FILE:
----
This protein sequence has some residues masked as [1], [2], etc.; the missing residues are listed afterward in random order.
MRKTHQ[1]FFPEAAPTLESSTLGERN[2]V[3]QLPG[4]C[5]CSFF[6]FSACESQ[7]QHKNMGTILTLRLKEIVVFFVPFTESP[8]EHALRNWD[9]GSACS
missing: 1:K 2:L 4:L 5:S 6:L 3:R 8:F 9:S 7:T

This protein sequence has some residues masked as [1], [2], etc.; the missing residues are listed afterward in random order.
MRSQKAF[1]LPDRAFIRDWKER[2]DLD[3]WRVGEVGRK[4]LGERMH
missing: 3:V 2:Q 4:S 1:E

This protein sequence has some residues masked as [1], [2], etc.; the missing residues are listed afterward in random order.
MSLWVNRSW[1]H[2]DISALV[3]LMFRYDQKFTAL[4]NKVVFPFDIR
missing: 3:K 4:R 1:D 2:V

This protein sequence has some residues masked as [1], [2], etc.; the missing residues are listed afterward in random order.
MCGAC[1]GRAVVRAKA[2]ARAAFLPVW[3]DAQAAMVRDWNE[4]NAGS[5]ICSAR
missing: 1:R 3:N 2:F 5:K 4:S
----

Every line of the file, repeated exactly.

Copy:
This protein sequence has some residues masked as [1], [2], etc.; the missing residues are listed afterward in random order.
MRKTHQ[1]FFPEAAPTLESSTLGERN[2]V[3]QLPG[4]C[5]CSFF[6]FSACESQ[7]QHKNMGTILTLRLKEIVVFFVPFTESP[8]EHALRNWD[9]GSACS
missing: 1:K 2:L 4:L 5:S 6:L 3:R 8:F 9:S 7:T

This protein sequence has some residues masked as [1], [2], etc.; the missing residues are listed afterward in random order.
MRSQKAF[1]LPDRAFIRDWKER[2]DLD[3]WRVGEVGRK[4]LGERMH
missing: 3:V 2:Q 4:S 1:E

This protein sequence has some residues masked as [1], [2], etc.; the missing residues are listed afterward in random order.
MSLWVNRSW[1]H[2]DISALV[3]LMFRYDQKFTAL[4]NKVVFPFDIR
missing: 3:K 4:R 1:D 2:V

This protein sequence has some residues masked as [1], [2], etc.; the missing residues are listed afterward in random order.
MCGAC[1]GRAVVRAKA[2]ARAAFLPVW[3]DAQAAMVRDWNE[4]NAGS[5]ICSAR
missing: 1:R 3:N 2:F 5:K 4:S